Exhaustion and Autism

I've been working at my computer the last few days, while my limbs are in palsy mode and words take too much effort. When I am tired, it is difficult to control my body. Many autistics I've met tell me the same thing. This is also true for people I know with other physical challenges.

I have a history of mild seizures, migraines, palsy, and other annoying physical challenges. And because I'm exhausted, these issues are starting to overwhelm my ability to focus. Worse, my heart sometimes races and "bounces" with an irregular beat under stress. The tingling sensations are unnerving, at best, and keep me on guard. The doctor tells me the tingling is from anemia, for which I've had to receive blood transfusions in the past. My body is often the biggest obstacle to following through with my ideas.

Autism seems to come with more than one or two challenges. But, those challenges can be addressed. We can learn to navigate around our bodies, with some help and effort. If a situation causes headaches or seizures, I learn to avoid the situation. If I can't deal with something, why put myself at risk? The intelligent approach is to avoid anything potentially dangerous to my wellbeing. Of course, you can't avoid all risks.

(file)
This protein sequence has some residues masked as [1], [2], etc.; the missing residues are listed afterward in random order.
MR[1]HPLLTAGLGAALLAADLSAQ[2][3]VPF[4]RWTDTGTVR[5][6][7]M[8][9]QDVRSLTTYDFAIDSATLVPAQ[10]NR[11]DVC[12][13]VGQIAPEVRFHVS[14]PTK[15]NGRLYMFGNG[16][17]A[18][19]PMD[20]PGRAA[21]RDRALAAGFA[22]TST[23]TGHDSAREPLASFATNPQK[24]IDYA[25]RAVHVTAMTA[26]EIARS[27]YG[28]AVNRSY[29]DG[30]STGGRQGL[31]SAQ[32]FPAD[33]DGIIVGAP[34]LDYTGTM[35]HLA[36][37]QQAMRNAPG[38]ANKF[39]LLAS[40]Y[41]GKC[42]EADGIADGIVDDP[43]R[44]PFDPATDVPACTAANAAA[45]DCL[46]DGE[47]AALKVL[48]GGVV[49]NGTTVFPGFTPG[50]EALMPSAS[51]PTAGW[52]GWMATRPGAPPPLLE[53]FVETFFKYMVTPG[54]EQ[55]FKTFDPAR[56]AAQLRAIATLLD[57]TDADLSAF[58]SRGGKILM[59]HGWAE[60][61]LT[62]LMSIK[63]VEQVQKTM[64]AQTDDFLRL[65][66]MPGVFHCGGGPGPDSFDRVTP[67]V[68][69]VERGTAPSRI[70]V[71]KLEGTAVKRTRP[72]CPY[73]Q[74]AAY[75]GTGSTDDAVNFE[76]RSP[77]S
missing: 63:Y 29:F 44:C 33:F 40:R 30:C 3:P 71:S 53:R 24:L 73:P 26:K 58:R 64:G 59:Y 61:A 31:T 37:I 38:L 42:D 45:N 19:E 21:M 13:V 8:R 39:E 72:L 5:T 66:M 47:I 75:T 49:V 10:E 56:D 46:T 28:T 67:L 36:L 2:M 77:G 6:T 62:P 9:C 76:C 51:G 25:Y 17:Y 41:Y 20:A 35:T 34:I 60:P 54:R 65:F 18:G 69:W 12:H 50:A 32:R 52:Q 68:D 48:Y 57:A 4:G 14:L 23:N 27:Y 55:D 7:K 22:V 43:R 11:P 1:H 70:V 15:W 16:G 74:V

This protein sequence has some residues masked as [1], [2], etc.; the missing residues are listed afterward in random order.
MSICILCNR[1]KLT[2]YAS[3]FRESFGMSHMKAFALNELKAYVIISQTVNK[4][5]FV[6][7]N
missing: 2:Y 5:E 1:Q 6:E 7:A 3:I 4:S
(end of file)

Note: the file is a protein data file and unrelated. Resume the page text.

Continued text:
Then, when I'm in gripe and whine mode like this, I turn on the Science Channel and see Dr. Hawking "talking" with a computer and discussing the mysterious energy that emits from black holes. Hawking doesn't complain. He doesn't surrender to his body. And he has a lot tougher situation than I do.

The key to remaining sane is to remind myself that my life is pretty great. But, when you're tired it is easy to slip into the whine and gripe mode.

In a few days, with a bit of sleep, I'll be back to normal. Okay, a lot of sleep.


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